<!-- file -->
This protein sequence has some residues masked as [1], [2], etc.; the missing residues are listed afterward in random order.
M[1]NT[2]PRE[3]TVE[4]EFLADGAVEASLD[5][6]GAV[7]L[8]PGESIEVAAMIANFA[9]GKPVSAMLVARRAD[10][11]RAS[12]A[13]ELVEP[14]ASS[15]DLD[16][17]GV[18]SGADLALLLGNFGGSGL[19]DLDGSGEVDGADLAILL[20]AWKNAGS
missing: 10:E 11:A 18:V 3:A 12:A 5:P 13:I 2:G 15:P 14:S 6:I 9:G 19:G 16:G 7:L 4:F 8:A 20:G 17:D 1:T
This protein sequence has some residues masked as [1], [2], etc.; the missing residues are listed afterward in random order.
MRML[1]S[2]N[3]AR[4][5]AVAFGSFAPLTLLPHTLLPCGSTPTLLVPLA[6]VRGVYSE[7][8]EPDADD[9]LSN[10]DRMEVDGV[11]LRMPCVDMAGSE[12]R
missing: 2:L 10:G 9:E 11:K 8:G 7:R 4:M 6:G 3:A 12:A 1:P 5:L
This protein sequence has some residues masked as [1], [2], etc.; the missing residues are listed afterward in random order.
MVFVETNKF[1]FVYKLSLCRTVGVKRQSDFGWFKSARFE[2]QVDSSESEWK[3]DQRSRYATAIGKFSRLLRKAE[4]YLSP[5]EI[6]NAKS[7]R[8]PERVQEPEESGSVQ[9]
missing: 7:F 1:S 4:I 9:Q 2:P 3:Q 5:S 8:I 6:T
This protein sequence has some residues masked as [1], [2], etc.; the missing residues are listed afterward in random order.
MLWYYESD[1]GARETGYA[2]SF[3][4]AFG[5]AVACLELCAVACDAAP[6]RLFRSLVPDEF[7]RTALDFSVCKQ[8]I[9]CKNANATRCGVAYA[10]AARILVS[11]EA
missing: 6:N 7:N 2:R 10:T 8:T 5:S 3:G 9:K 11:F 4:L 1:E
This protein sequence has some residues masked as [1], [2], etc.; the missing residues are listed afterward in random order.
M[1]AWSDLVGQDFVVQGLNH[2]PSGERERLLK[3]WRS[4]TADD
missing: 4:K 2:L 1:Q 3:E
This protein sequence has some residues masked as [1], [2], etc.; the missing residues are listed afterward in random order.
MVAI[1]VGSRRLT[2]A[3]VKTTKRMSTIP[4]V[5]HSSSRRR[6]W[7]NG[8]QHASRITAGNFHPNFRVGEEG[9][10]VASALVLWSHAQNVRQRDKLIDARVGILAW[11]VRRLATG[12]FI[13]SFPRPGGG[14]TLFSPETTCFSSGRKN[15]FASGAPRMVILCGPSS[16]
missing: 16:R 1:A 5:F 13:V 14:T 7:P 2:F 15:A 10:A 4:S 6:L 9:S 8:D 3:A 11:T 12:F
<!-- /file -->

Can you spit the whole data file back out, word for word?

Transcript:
This protein sequence has some residues masked as [1], [2], etc.; the missing residues are listed afterward in random order.
M[1]NT[2]PRE[3]TVE[4]EFLADGAVEASLD[5][6]GAV[7]L[8]PGESIEVAAMIANFA[9]GKPVSAMLVARRAD[10][11]RAS[12]A[13]ELVEP[14]ASS[15]DLD[16][17]GV[18]SGADLALLLGNFGGSGL[19]DLDGSGEVDGADLAILL[20]AWKNAGS
missing: 10:E 11:A 18:V 3:A 12:A 5:P 13:I 2:G 15:P 14:S 6:I 9:G 19:G 16:G 7:L 4:F 8:A 20:G 17:D 1:T
This protein sequence has some residues masked as [1], [2], etc.; the missing residues are listed afterward in random order.
MRML[1]S[2]N[3]AR[4][5]AVAFGSFAPLTLLPHTLLPCGSTPTLLVPLA[6]VRGVYSE[7][8]EPDADD[9]LSN[10]DRMEVDGV[11]LRMPCVDMAGSE[12]R
missing: 2:L 10:G 9:E 11:K 8:G 7:R 4:M 6:G 3:A 12:A 1:P 5:L
This protein sequence has some residues masked as [1], [2], etc.; the missing residues are listed afterward in random order.
MVFVETNKF[1]FVYKLSLCRTVGVKRQSDFGWFKSARFE[2]QVDSSESEWK[3]DQRSRYATAIGKFSRLLRKAE[4]YLSP[5]EI[6]NAKS[7]R[8]PERVQEPEESGSVQ[9]
missing: 7:F 1:S 4:I 9:Q 2:P 3:Q 5:S 8:I 6:T
This protein sequence has some residues masked as [1], [2], etc.; the missing residues are listed afterward in random order.
MLWYYESD[1]GARETGYA[2]SF[3][4]AFG[5]AVACLELCAVACDAAP[6]RLFRSLVPDEF[7]RTALDFSVCKQ[8]I[9]CKNANATRCGVAYA[10]AARILVS[11]EA
missing: 6:N 7:N 2:R 10:T 8:T 5:S 3:G 9:K 11:F 4:L 1:E
This protein sequence has some residues masked as [1], [2], etc.; the missing residues are listed afterward in random order.
M[1]AWSDLVGQDFVVQGLNH[2]PSGERERLLK[3]WRS[4]TADD
missing: 4:K 2:L 1:Q 3:E
This protein sequence has some residues masked as [1], [2], etc.; the missing residues are listed afterward in random order.
MVAI[1]VGSRRLT[2]A[3]VKTTKRMSTIP[4]V[5]HSSSRRR[6]W[7]NG[8]QHASRITAGNFHPNFRVGEEG[9][10]VASALVLWSHAQNVRQRDKLIDARVGILAW[11]VRRLATG[12]FI[13]SFPRPGGG[14]TLFSPETTCFSSGRKN[15]FASGAPRMVILCGPSS[16]
missing: 16:R 1:A 5:F 13:V 14:T 7:P 2:F 15:A 10:A 4:S 6:L 9:S 8:D 3:A 11:T 12:F